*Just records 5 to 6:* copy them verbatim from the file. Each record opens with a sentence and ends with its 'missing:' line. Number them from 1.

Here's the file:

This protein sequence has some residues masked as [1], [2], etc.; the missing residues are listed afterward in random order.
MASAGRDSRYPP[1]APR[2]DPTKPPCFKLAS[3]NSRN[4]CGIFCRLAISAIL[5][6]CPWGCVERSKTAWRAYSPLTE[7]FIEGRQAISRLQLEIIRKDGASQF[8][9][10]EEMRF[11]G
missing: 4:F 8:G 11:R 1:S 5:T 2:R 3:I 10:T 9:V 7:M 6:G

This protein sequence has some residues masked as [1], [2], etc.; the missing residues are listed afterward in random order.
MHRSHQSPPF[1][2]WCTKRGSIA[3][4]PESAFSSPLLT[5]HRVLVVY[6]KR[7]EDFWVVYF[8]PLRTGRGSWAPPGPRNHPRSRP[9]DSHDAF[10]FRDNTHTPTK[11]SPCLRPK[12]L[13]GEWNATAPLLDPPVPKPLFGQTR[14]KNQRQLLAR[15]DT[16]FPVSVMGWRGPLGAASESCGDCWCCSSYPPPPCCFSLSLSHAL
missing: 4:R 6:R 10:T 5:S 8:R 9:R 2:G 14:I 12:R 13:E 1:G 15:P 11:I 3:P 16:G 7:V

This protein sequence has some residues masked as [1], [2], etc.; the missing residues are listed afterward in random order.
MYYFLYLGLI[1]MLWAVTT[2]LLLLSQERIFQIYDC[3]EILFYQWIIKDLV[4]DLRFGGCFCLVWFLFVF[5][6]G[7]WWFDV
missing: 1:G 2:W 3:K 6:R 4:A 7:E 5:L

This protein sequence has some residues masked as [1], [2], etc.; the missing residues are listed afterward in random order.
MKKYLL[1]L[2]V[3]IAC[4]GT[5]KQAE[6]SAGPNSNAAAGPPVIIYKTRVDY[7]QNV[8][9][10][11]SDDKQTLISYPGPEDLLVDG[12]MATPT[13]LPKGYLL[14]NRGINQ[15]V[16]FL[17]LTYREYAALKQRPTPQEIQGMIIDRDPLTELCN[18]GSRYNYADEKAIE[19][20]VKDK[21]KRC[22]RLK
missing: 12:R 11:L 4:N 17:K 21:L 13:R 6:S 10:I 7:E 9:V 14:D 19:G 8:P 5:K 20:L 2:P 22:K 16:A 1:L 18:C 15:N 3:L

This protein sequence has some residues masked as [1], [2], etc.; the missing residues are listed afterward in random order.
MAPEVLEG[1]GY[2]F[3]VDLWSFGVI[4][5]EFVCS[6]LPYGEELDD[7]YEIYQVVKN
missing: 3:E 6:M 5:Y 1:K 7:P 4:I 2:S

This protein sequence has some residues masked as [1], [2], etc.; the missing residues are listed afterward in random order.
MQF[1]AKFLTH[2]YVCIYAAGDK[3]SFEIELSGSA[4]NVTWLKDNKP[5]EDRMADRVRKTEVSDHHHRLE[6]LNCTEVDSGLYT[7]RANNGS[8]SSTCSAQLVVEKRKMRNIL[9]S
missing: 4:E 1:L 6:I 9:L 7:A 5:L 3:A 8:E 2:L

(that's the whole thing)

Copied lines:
This protein sequence has some residues masked as [1], [2], etc.; the missing residues are listed afterward in random order.
MAPEVLEG[1]GY[2]F[3]VDLWSFGVI[4][5]EFVCS[6]LPYGEELDD[7]YEIYQVVKN
missing: 3:E 6:M 5:Y 1:K 7:P 4:I 2:S

This protein sequence has some residues masked as [1], [2], etc.; the missing residues are listed afterward in random order.
MQF[1]AKFLTH[2]YVCIYAAGDK[3]SFEIELSGSA[4]NVTWLKDNKP[5]EDRMADRVRKTEVSDHHHRLE[6]LNCTEVDSGLYT[7]RANNGS[8]SSTCSAQLVVEKRKMRNIL[9]S
missing: 4:E 1:L 6:I 9:L 7:A 5:L 3:A 8:E 2:L